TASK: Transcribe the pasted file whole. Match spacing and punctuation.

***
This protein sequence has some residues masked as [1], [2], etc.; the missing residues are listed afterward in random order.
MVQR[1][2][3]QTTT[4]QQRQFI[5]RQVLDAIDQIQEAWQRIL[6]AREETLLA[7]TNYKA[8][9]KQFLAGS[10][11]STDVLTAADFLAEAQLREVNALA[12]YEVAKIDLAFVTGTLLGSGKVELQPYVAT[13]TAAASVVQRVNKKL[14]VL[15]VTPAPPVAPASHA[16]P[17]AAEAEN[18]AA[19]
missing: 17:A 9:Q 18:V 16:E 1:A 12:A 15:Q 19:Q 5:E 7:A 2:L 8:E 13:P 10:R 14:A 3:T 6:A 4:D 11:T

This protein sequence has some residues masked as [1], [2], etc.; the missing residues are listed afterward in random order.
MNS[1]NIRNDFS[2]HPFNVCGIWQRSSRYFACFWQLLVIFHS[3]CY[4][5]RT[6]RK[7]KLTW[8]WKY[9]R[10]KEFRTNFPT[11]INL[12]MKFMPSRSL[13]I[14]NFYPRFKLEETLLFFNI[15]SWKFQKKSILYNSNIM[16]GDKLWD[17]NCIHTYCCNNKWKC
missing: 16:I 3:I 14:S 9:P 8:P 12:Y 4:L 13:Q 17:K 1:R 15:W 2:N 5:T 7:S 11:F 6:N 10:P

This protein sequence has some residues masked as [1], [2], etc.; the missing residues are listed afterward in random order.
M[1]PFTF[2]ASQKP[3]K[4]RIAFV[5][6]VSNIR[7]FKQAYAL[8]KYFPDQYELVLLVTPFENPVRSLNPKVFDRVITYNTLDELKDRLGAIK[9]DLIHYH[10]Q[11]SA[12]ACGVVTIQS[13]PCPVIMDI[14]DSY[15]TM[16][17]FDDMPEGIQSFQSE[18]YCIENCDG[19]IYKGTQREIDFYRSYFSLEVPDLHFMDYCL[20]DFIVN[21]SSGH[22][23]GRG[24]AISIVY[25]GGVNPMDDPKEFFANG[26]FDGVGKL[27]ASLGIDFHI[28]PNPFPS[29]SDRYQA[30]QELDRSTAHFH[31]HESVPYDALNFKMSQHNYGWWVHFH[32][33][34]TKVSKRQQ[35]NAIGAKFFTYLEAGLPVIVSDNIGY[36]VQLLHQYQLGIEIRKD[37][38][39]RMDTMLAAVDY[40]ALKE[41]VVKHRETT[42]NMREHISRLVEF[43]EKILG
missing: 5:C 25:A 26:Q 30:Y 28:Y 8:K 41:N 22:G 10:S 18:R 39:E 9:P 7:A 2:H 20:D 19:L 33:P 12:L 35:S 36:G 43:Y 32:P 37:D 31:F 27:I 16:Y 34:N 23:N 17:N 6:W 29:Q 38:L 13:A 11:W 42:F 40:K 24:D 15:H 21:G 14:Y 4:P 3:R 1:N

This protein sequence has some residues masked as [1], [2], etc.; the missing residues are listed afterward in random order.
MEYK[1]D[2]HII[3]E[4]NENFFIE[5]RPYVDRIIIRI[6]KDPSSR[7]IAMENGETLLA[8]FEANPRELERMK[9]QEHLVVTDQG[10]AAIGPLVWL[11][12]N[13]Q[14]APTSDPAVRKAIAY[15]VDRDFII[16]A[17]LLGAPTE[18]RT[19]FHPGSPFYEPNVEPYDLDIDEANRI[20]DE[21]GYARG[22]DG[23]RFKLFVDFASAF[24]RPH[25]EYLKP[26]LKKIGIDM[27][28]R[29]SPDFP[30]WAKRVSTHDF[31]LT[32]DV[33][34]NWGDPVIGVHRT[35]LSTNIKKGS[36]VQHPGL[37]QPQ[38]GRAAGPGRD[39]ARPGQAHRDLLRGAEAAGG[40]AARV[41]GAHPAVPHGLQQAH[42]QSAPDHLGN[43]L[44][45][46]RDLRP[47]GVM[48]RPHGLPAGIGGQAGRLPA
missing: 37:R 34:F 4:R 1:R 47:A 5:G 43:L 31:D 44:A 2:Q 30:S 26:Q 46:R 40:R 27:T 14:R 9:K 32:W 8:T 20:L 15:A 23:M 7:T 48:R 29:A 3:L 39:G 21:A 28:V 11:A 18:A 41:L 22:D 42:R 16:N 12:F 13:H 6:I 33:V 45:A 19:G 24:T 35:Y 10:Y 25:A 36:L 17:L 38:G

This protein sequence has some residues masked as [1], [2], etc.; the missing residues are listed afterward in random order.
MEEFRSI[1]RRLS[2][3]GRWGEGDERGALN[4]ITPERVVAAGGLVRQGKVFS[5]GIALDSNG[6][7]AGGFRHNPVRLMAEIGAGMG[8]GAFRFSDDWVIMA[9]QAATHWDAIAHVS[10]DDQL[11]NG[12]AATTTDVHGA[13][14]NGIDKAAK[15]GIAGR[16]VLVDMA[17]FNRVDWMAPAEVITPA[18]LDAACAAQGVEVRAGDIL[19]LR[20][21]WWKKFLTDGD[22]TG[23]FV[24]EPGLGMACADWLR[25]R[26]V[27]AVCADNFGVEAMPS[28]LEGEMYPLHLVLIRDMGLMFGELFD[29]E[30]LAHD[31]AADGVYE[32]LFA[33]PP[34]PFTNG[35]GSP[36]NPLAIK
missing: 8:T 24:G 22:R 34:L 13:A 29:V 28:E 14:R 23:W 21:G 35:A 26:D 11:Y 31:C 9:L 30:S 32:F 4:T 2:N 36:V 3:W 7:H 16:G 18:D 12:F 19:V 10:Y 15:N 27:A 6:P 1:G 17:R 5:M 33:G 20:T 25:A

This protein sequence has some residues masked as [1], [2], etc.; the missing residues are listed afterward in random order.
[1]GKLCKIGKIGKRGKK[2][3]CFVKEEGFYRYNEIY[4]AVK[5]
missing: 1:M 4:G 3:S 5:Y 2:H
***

This protein sequence has some residues masked as [1], [2], etc.; the missing residues are listed afterward in random order.
MVQR[1][2][3]QTTT[4]QQRQFI[5]RQVLDAIDQIQEAWQRIL[6]AREETLLA[7]TNYKA[8][9]KQFLAGS[10][11]STDVLTAADFLAEAQLREVNALA[12]YEVAKIDLAFVTGTLLGSGKVELQPYVAT[13]TAAASVVQRVNKKL[14]VL[15]VTPAPPVAPASHA[16]P[17]AAEAEN[18]AA[19]
missing: 17:A 9:Q 18:V 16:E 1:A 12:A 15:Q 19:Q 5:E 7:A 2:L 8:E 13:P 10:R 14:A 3:T 6:A 4:D 11:T

This protein sequence has some residues masked as [1], [2], etc.; the missing residues are listed afterward in random order.
MNS[1]NIRNDFS[2]HPFNVCGIWQRSSRYFACFWQLLVIFHS[3]CY[4][5]RT[6]RK[7]KLTW[8]WKY[9]R[10]KEFRTNFPT[11]INL[12]MKFMPSRSL[13]I[14]NFYPRFKLEETLLFFNI[15]SWKFQKKSILYNSNIM[16]GDKLWD[17]NCIHTYCCNNKWKC
missing: 16:I 3:I 14:S 9:P 8:P 12:Y 4:L 13:Q 17:K 1:R 15:W 2:N 5:T 7:S 11:F 6:N 10:P

This protein sequence has some residues masked as [1], [2], etc.; the missing residues are listed afterward in random order.
M[1]PFTF[2]ASQKP[3]K[4]RIAFV[5][6]VSNIR[7]FKQAYAL[8]KYFPDQYELVLLVTPFENPVRSLNPKVFDRVITYNTLDELKDRLGAIK[9]DLIHYH[10]Q[11]SA[12]ACGVVTIQS[13]PCPVIMDI[14]DSY[15]TM[16][17]FDDMPEGIQSFQSE[18]YCIENCDG[19]IYKGTQREIDFYRSYFSLEVPDLHFMDYCL[20]DFIVN[21]SSGH[22][23]GRG[24]AISIVY[25]GGVNPMDDPKEFFANG[26]FDGVGKL[27]ASLGIDFHI[28]PNPFPS[29]SDRYQA[30]QELDRSTAHFH[31]HESVPYDALNFKMSQHNYGWWVHFH[32][33][34]TKVSKRQQ[35]NAIGAKFFTYLEAGLPVIVSDNIGY[36]VQLLHQYQLGIEIRKD[37][38][39]RMDTMLAAVDY[40]ALKE[41]VVKHRETT[42]NMREHISRLVEF[43]EKILG
missing: 5:C 25:A 26:Q 30:Y 28:Y 8:K 41:N 22:G 10:S 18:R 39:E 9:P 7:A 2:H 20:D 19:L 33:P 12:L 35:S 36:G 43:Y 32:P 37:D 31:F 27:I 16:Y 34:N 23:N 17:N 6:W 29:Q 38:L 13:A 11:W 42:F 40:K 24:D 15:H 21:G 14:Y 4:P 3:R 1:N

This protein sequence has some residues masked as [1], [2], etc.; the missing residues are listed afterward in random order.
MEYK[1]D[2]HII[3]E[4]NENFFIE[5]RPYVDRIIIRI[6]KDPSSR[7]IAMENGETLLA[8]FEANPRELERMK[9]QEHLVVTDQG[10]AAIGPLVWL[11][12]N[13]Q[14]APTSDPAVRKAIAY[15]VDRDFII[16]A[17]LLGAPTE[18]RT[19]FHPGSPFYEPNVEPYDLDIDEANRI[20]DE[21]GYARG[22]DG[23]RFKLFVDFASAF[24]RPH[25]EYLKP[26]LKKIGIDM[27][28]R[29]SPDFP[30]WAKRVSTHDF[31]LT[32]DV[33][34]NWGDPVIGVHRT[35]LSTNIKKGS[36]VQHPGL[37]QPQ[38]GRAAGPGRD[39]ARPGQAHRDLLRGAEAAGG[40]AARV[41]GAHPAVPHGLQQAH[42]QSAPDHLGN[43]L[44][45][46]RDLRP[47]GVM[48]RPHGLPAGIGGQAGRLPA
missing: 37:R 34:F 4:R 1:R 47:A 5:G 43:L 31:D 44:A 2:Q 30:S 26:Q 46:R 40:R 27:T 14:R 9:K 32:W 8:T 20:L 15:A 23:M 7:T 48:R 29:A 3:L 39:G 21:A 28:V 11:A 18:A 41:L 22:D 42:R 16:N 12:F 13:H 6:I 33:V 45:A 19:G 24:T 35:Y 10:Y 25:A 36:L 17:L 38:G

This protein sequence has some residues masked as [1], [2], etc.; the missing residues are listed afterward in random order.
MEEFRSI[1]RRLS[2][3]GRWGEGDERGALN[4]ITPERVVAAGGLVRQGKVFS[5]GIALDSNG[6][7]AGGFRHNPVRLMAEIGAGMG[8]GAFRFSDDWVIMA[9]QAATHWDAIAHVS[10]DDQL[11]NG[12]AATTTDVHGA[13][14]NGIDKAAK[15]GIAGR[16]VLVDMA[17]FNRVDWMAPAEVITPA[18]LDAACAAQGVEVRAGDIL[19]LR[20][21]WWKKFLTDGD[22]TG[23]FV[24]EPGLGMACADWLR[25]R[26]V[27]AVCADNFGVEAMPS[28]LEGEMYPLHLVLIRDMGLMFGELFD[29]E[30]LAHD[31]AADGVYE[32]LFA[33]PP[34]PFTNG[35]GSP[36]NPLAIK
missing: 8:T 24:G 22:R 34:L 13:A 29:V 28:E 14:R 23:W 21:G 35:A 26:D 11:Y 31:C 9:L 30:S 32:F 4:T 2:N 36:V 3:W 7:H 16:G 18:D 12:F 19:V 10:Y 15:N 27:A 6:P 1:G 17:R 5:M 33:G 20:T 25:A

This protein sequence has some residues masked as [1], [2], etc.; the missing residues are listed afterward in random order.
[1]GKLCKIGKIGKRGKK[2][3]CFVKEEGFYRYNEIY[4]AVK[5]
missing: 1:M 4:G 3:S 5:Y 2:H